Thursday, June 20, 2013

Money is simple, people are complicated

I love thinking about money, people, and mostly how people interact with money.  This is pretty obvious from my desire to blog about something (finance) that most people prefer to think as little as possible about.  On the other hand, I spend very little time worrying about my net worth or my investments.  I invest (passively) for the long-term, so on a day-to-day or even month-to-month basis, I’m just chilling and not really dealing with money.  In fact, I get worried sometimes that I’ll have nothing to write about because being thoughtful with your money essentially leads to not having to worry or think about money much (unless you want to!).

The last few months have been happy and lazy -- relaxing with Sebastien, eating avocados, reading tons and absorbing tons, enjoying the sunshine, working out (please totally ask me to flex my arms next time you see me, I have muscles!).  Besides a fair amount of weddings to attend ($$ for travel/gifts and so worth it), putting down $1,200 for my half of an apartment deposit, and what feels like flying to boston every other week (yay!), the summer has been more expensive than it could be, but less expensive than my previous, consultant life.  And thoroughly wonderful (and also wonderfully ending soon -- my brain wants to create, think, and take classes again).  So far I’ve withdrawn $1,500 from my Roth accounts to help fund the summer (on top of some cash moneys I’d saved from my job), and my goal is to keep it that way.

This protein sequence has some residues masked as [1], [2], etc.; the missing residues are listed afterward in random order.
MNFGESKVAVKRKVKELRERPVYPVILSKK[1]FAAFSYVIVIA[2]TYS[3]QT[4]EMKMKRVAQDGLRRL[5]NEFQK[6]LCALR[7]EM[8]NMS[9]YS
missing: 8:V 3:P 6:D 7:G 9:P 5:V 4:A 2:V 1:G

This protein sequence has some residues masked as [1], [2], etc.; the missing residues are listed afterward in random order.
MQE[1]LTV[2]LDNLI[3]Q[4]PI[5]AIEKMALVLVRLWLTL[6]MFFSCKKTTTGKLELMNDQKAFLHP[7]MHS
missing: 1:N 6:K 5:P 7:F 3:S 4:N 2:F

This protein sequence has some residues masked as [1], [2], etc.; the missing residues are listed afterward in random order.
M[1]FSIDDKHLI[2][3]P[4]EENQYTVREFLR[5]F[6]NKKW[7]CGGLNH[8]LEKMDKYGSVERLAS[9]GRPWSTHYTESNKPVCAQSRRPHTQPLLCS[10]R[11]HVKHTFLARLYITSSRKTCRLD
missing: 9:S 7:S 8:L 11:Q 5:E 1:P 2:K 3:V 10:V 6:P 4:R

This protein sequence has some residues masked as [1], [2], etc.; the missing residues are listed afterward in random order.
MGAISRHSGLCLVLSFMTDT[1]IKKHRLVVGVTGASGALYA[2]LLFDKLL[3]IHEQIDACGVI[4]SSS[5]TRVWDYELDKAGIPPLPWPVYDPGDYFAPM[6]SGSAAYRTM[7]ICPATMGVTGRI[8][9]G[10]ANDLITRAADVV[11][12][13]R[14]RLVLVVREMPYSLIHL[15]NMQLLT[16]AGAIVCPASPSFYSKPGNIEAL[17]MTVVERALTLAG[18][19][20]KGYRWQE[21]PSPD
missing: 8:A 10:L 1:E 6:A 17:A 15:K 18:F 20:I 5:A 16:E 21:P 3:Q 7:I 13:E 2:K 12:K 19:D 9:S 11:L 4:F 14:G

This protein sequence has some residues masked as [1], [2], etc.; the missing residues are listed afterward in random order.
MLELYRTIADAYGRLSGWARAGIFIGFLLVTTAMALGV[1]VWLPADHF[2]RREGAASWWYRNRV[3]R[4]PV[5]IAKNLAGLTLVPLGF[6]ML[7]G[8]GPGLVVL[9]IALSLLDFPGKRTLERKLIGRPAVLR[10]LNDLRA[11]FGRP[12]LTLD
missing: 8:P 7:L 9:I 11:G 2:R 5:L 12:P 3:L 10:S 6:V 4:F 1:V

My moneys - goodbye big credit card bills (& points!)

Money is taboo and talking about it can be unsavory.  I actually sat here for a few minutes and tried to figure out whether anyone would be extremely uncomfortable or upset with the graphic I shared above.  Crazy, right?  I just wanted to add some data, yet I realize sharing net worth is more revealing in our society than sharing your sexual preferences.  There will likely be few changes in the coming years to that net worth -- just adding a yearly $5,500 Roth IRA contribution, and of course the wonderful growth and power of compound interest.  Simple, really.

If everyone walked around with a little cartoon net worth bubble above their heads, or if everyone’s net worth was tracked yearly and available as public information, would we overspend, get into as many tight financial squeezes, or feel as alone in our money troubles?  Ok, there would be a whole host of negative consequences (people being targeted for robberies, kidnappings), not to mention a completely unacceptable invasion of individual rights.  So I would never want that reality.  But it is interesting to think about -- if the purpose of spending lots of money on fancy clothes, cars, and houses (especially when you can’t afford them) is to gain respect and prominence through your image, would the reality of a negative net worth negate those efforts? Would we be be mostly helped or hurt by making money an acceptable and transparent topic?

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